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Directed by Dito Montiel
With its swooping overhead shots of New York, set to a predictable but reliably funky soundtrack, Dito Montiel’s Fighting
promises to deliver another tourist’s fantasy about the grit and passion of life in the big city. Ten minutes in, though, one wonders if even Jerome Robbins could have injected enough sass and swagger to redeem this punily imagined paean to the streets — or at least to wake Channing Tatum up from his sleepwalking star turn. Playing a down-and-out Alabama transplant who achieves the American dream by kicking multi-ethnic ass in the city’s violent underbelly, the former Abercrombie model modulates between a total of two expressions: a blank, indifferent stare, and a gratingly self-satisfied grin. Of course it is for those who have already confused Tatum’s hulking physicality for genuine sex appeal, and his bumbling inarticulateness for boyish charm, that this genre exercise has been designed.
As a white guy who has proven he can blend in with his castmates of color (see Step Up
), Tatum may be a new poster-boy for our post-racial era. But that doesn’t keep Fighting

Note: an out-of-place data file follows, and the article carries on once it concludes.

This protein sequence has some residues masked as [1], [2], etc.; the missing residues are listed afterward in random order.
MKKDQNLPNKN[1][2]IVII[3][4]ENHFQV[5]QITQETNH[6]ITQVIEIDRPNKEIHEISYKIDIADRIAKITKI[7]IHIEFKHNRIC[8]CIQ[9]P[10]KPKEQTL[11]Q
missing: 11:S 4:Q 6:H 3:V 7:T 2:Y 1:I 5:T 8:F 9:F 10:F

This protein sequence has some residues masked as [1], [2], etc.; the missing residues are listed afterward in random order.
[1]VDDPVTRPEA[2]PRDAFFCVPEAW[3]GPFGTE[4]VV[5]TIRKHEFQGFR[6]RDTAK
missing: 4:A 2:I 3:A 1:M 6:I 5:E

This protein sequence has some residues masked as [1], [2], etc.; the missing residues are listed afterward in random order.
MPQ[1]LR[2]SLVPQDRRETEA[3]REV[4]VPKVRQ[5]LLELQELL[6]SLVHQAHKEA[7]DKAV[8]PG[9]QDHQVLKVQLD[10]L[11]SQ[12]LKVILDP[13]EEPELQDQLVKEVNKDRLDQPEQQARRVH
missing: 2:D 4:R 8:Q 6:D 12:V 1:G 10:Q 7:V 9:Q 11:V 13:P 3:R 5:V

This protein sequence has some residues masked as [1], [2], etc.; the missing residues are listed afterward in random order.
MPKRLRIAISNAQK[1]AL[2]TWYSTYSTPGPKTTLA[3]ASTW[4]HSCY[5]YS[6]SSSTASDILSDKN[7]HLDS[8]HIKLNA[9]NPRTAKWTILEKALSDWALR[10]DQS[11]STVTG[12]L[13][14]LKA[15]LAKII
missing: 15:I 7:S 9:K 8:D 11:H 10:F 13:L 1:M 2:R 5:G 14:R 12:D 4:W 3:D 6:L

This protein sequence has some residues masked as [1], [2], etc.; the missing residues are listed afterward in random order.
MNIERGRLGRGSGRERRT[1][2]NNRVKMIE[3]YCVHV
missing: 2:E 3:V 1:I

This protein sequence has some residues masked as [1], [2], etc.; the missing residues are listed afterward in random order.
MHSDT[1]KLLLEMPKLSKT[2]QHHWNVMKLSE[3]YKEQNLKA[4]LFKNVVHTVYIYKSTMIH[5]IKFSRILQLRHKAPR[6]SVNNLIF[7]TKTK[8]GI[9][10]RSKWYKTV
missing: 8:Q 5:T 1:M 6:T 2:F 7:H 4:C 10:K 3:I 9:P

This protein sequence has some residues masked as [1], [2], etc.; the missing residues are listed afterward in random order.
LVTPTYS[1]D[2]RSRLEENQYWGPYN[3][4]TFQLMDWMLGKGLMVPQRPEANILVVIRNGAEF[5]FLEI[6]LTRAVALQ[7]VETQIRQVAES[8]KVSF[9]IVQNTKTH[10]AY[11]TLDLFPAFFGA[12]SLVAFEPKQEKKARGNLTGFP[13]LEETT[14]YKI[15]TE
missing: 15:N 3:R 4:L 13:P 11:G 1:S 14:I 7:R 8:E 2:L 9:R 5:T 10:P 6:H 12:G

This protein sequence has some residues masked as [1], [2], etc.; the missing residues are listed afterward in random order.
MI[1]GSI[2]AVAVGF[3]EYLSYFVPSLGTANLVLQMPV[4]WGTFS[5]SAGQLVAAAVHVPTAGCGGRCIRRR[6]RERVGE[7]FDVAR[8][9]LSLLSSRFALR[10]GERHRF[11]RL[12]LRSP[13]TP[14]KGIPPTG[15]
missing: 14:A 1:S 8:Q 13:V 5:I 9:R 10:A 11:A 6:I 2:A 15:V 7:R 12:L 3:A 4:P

from packaging the stereotypes of one ethnic enclave after another for the audience’s delectation, or priding itself on counterfeit authenticity. The bare-knuckle fights our hero engages in for lavish sums of prize money fall flat as set-pieces, mainly because Tatum's opponents remain so faceless they barely rise to the status of caricature. Montiel is so torn between condemning the culture of violence and celebrating its capacity to confer wealth and stardom that he ends up simply shoving a bitter dose of survival-of-the-fittest down our throats. Weighed down by drab visuals, two unconvincing melodramatic subplots, and Terrence Howard (as Tatum’s scam-artist partner) on lazy-drawl autopilot, the film finally implodes from boredom with itself.